Columbia Threadneedle Investments, the $482bn asset manager, is adding to pressure on US companies to improve board diversity by targeting directors in businesses where women are under-represented.
The group, owned by US financial giant Ameriprise, has put in place a policy by which it refuses to support the re-election of committee chairs, who are charged with hiring new directors, where women account for less than 15 per cent of board members.
The move is a strong signal that investor concern about diversity is spreading to the US from Europe, where shareholders have been pushing for a greater mix on boards for several years.
Iain Richards, head of governance and responsible investment at Columbia Threadneedle, said the US had “some catching up to do”.
“They are at an earlier stage of this debate. What will ultimately be important is that shareholders get more engaged in this topic,” he said.
“We are looking at laggards, companies that are lagging behind the market. That’s companies where [board diversity] is not being taking seriously as an issue or where there is malaise about having the right talent in the boardroom.”
According to data from State Street Global Advisors, one in four of the 3,000 largest listed US companies did not have a woman on their board in 2017. Research from Deloitte in 2017 found that women held just 14.2 per cent of board seats in the US, compared with 21.2 per cent in Nigeria, 27.5 per cent in New Zealand, 40 per cent in France and 42 per cent in Norway.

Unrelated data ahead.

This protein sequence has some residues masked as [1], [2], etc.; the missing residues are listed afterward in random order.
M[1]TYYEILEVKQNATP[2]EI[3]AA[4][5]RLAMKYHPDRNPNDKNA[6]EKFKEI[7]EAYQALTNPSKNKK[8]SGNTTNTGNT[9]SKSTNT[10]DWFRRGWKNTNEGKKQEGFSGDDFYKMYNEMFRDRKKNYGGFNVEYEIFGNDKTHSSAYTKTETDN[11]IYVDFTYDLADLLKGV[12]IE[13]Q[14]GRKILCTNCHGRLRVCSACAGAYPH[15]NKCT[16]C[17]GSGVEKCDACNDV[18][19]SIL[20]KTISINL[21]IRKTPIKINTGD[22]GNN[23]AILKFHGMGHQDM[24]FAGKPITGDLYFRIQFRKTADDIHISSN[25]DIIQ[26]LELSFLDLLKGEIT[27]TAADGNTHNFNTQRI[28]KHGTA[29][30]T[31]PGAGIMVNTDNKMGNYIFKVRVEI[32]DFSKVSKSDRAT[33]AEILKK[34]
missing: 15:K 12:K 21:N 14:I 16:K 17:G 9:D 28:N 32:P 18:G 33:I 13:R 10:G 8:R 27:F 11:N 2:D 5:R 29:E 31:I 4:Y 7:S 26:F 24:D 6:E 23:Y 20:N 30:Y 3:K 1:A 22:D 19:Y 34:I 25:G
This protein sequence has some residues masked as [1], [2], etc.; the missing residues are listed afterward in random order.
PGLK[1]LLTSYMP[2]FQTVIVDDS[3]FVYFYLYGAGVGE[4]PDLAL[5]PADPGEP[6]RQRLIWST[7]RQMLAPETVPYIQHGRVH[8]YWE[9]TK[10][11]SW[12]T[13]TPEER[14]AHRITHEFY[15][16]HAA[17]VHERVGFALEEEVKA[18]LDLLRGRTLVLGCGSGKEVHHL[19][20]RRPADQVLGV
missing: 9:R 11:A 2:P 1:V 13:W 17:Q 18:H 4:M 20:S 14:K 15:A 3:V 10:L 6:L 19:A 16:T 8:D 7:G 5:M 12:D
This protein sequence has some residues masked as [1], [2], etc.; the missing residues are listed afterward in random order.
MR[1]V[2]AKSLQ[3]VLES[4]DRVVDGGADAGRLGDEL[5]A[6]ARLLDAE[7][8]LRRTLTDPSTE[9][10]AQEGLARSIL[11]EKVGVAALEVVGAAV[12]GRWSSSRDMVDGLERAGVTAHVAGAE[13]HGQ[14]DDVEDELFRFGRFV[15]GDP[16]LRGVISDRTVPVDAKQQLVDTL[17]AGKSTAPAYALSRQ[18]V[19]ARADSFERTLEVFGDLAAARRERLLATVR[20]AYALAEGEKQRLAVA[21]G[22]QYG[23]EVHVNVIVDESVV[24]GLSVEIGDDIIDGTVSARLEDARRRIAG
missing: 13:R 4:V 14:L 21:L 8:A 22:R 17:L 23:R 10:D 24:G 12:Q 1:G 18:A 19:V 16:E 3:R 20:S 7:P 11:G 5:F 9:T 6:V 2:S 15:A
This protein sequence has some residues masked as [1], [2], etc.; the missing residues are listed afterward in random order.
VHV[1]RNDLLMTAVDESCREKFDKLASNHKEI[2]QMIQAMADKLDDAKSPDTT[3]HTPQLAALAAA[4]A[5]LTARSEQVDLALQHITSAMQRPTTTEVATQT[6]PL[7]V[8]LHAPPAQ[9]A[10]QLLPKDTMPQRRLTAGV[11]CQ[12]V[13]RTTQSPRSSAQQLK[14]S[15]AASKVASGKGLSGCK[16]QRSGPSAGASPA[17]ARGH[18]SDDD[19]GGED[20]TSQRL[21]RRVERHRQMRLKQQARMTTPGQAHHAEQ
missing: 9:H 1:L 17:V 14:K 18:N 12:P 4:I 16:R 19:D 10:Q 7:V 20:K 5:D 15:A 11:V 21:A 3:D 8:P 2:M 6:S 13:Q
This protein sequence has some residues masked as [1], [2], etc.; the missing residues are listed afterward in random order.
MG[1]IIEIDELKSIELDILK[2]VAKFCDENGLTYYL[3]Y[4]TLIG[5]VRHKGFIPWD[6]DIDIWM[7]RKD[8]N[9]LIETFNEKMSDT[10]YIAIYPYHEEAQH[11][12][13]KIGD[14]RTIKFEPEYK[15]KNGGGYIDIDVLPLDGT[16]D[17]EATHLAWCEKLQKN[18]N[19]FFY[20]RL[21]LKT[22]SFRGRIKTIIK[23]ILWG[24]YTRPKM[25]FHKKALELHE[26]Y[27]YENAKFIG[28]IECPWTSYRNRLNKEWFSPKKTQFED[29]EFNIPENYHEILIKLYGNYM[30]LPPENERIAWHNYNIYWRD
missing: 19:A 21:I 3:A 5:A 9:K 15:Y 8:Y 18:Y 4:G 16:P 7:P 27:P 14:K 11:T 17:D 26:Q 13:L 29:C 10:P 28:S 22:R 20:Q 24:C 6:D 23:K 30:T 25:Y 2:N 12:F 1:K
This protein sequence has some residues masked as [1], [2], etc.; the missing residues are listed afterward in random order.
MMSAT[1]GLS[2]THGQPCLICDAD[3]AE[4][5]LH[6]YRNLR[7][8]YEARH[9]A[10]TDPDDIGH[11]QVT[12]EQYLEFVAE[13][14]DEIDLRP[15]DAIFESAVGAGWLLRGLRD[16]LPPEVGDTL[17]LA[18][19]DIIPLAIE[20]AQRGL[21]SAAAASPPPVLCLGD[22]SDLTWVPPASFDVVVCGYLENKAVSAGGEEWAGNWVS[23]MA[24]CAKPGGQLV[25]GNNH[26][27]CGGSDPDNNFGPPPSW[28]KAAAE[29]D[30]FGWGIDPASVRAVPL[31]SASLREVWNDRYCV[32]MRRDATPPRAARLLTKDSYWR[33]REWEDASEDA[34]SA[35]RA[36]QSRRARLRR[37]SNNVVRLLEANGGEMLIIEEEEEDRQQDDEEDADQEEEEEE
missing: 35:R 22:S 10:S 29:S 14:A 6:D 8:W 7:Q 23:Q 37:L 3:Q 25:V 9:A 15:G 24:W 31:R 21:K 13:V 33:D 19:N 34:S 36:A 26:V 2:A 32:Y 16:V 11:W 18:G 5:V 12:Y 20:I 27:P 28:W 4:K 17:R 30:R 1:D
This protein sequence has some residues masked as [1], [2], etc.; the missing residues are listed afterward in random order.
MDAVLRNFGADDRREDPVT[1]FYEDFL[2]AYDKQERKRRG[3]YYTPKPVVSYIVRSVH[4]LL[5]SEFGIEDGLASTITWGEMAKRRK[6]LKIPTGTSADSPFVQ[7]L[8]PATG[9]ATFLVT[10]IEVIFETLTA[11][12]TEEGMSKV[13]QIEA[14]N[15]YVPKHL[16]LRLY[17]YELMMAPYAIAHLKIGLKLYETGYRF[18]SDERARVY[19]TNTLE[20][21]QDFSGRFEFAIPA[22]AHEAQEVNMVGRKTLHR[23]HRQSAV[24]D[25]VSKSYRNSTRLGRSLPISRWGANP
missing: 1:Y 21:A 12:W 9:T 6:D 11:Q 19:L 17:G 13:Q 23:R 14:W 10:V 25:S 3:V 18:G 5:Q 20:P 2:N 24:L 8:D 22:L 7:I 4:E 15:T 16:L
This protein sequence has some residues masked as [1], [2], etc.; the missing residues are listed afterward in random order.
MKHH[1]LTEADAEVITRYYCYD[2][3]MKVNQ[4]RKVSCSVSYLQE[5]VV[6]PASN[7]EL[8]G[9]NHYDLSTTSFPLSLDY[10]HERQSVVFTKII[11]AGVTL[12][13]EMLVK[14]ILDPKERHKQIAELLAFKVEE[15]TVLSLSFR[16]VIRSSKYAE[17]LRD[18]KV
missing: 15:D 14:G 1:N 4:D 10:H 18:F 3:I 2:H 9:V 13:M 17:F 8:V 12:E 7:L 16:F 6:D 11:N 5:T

Columbia Threadneedle began taking voting action at annual meetings over gender diversity issues in 2016, focusing on the UK initially. In the UK and Europe, it does not support nomination committee chair re-elections in businesses with less than 25 per cent female directors.
The Boston and London-headquartered fund house extended the programme to all its investment operations globally this year, notably including the US.
It has voted against or abstained on a director’s re-election over diversity issues in 131 cases in the US in the first six months of 2018.
In total, there were 232 cases where it dissented on director elections over diversity this year globally, compared with 144 for all of 2017.
Some other big investors have also introduced voting policies on diversity to try to get companies to take the issue seriously. This year, Legal & General Investment Management announced plans to vote against all-male boards in the US.
State Street Global Advisors, which unveiled the Fearless Girl statue in 2017 to promote the need for greater diversity in workplaces, said it voted against more than 500 companies globally last year that had failed to take steps to add a woman to their board.
Robert Walker, managing director of asset stewardship for Emea at State Street Global Advisors, said investors had a duty to tackle the under-representation of women in senior positions.
“[With diversity] there are companies that just don’t get it. We have to go in with the economic argument [to get them to listen], pointing out that companies with more diverse boards outperform.”